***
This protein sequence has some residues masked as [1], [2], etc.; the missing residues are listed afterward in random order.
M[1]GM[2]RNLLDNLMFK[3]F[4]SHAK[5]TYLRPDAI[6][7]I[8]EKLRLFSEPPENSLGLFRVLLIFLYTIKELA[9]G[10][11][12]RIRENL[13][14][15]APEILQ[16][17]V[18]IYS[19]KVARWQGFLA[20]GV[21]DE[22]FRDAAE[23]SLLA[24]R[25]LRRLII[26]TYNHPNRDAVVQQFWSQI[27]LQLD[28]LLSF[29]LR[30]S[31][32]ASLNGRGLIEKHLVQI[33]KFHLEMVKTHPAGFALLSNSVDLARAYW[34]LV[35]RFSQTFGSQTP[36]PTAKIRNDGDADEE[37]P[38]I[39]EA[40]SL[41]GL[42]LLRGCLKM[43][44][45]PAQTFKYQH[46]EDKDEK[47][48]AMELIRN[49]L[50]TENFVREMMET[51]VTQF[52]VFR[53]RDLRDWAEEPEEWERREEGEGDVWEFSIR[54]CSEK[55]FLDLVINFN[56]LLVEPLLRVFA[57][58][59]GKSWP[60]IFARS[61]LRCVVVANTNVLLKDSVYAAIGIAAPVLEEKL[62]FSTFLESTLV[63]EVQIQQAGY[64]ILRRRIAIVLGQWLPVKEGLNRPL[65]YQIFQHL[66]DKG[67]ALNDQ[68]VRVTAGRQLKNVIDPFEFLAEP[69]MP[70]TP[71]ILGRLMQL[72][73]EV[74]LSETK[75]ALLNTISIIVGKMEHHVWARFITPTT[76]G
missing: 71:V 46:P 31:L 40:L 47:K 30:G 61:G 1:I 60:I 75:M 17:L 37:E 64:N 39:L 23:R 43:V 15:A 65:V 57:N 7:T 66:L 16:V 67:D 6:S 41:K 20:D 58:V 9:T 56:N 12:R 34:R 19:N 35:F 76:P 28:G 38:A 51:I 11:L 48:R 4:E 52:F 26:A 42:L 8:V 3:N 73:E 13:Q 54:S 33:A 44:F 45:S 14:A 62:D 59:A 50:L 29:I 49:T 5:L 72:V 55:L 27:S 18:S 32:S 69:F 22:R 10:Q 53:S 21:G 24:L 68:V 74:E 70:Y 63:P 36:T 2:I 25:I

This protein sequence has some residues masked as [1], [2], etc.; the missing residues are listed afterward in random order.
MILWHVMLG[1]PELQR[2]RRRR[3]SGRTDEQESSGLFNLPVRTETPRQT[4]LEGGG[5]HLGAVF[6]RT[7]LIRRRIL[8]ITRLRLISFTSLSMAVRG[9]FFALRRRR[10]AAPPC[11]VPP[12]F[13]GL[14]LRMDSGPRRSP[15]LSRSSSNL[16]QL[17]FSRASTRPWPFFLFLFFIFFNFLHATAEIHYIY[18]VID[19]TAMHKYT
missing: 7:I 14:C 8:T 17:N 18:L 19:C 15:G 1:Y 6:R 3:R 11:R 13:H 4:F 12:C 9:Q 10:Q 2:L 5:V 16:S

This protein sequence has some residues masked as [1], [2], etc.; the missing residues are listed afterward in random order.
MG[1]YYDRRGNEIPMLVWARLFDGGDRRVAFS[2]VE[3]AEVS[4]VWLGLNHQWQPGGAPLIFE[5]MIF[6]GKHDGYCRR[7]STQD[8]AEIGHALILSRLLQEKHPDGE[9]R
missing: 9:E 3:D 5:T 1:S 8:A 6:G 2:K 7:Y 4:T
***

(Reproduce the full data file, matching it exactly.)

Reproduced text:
This protein sequence has some residues masked as [1], [2], etc.; the missing residues are listed afterward in random order.
M[1]GM[2]RNLLDNLMFK[3]F[4]SHAK[5]TYLRPDAI[6][7]I[8]EKLRLFSEPPENSLGLFRVLLIFLYTIKELA[9]G[10][11][12]RIRENL[13][14][15]APEILQ[16][17]V[18]IYS[19]KVARWQGFLA[20]GV[21]DE[22]FRDAAE[23]SLLA[24]R[25]LRRLII[26]TYNHPNRDAVVQQFWSQI[27]LQLD[28]LLSF[29]LR[30]S[31][32]ASLNGRGLIEKHLVQI[33]KFHLEMVKTHPAGFALLSNSVDLARAYW[34]LV[35]RFSQTFGSQTP[36]PTAKIRNDGDADEE[37]P[38]I[39]EA[40]SL[41]GL[42]LLRGCLKM[43][44][45]PAQTFKYQH[46]EDKDEK[47][48]AMELIRN[49]L[50]TENFVREMMET[51]VTQF[52]VFR[53]RDLRDWAEEPEEWERREEGEGDVWEFSIR[54]CSEK[55]FLDLVINFN[56]LLVEPLLRVFA[57][58][59]GKSWP[60]IFARS[61]LRCVVVANTNVLLKDSVYAAIGIAAPVLEEKL[62]FSTFLESTLV[63]EVQIQQAGY[64]ILRRRIAIVLGQWLPVKEGLNRPL[65]YQIFQHL[66]DKG[67]ALNDQ[68]VRVTAGRQLKNVIDPFEFLAEP[69]MP[70]TP[71]ILGRLMQL[72][73]EV[74]LSETK[75]ALLNTISIIVGKMEHHVWARFITPTT[76]G
missing: 71:V 46:P 31:L 40:L 47:K 30:G 61:G 1:I 60:I 75:M 17:L 37:E 64:N 39:L 23:R 43:V 15:A 65:V 57:N 7:T 66:L 16:V 67:D 6:S 41:K 20:D 58:V 9:T 56:N 12:R 34:R 19:N 35:F 76:P 28:G 38:A 51:I 11:L 48:R 4:E 52:F 26:A 42:L 8:V 3:N 73:E 13:Q 54:S 33:A 44:F 45:S 14:A 62:D 59:A 50:L 29:I 49:T 5:L 72:V 55:L 27:S 18:S 32:S 69:F 22:R 10:Q 53:S 21:G 24:L 68:V 74:E 70:Y 63:P 36:T 2:I 25:I

This protein sequence has some residues masked as [1], [2], etc.; the missing residues are listed afterward in random order.
MILWHVMLG[1]PELQR[2]RRRR[3]SGRTDEQESSGLFNLPVRTETPRQT[4]LEGGG[5]HLGAVF[6]RT[7]LIRRRIL[8]ITRLRLISFTSLSMAVRG[9]FFALRRRR[10]AAPPC[11]VPP[12]F[13]GL[14]LRMDSGPRRSP[15]LSRSSSNL[16]QL[17]FSRASTRPWPFFLFLFFIFFNFLHATAEIHYIY[18]VID[19]TAMHKYT
missing: 7:I 14:C 8:T 17:N 18:L 19:C 15:G 1:Y 6:R 3:R 11:R 13:H 4:F 12:C 9:Q 10:Q 2:L 5:V 16:S

This protein sequence has some residues masked as [1], [2], etc.; the missing residues are listed afterward in random order.
MG[1]YYDRRGNEIPMLVWARLFDGGDRRVAFS[2]VE[3]AEVS[4]VWLGLNHQWQPGGAPLIFE[5]MIF[6]GKHDGYCRR[7]STQD[8]AEIGHALILSRLLQEKHPDGE[9]R
missing: 9:E 3:D 5:T 1:S 8:A 6:G 2:K 7:Y 4:T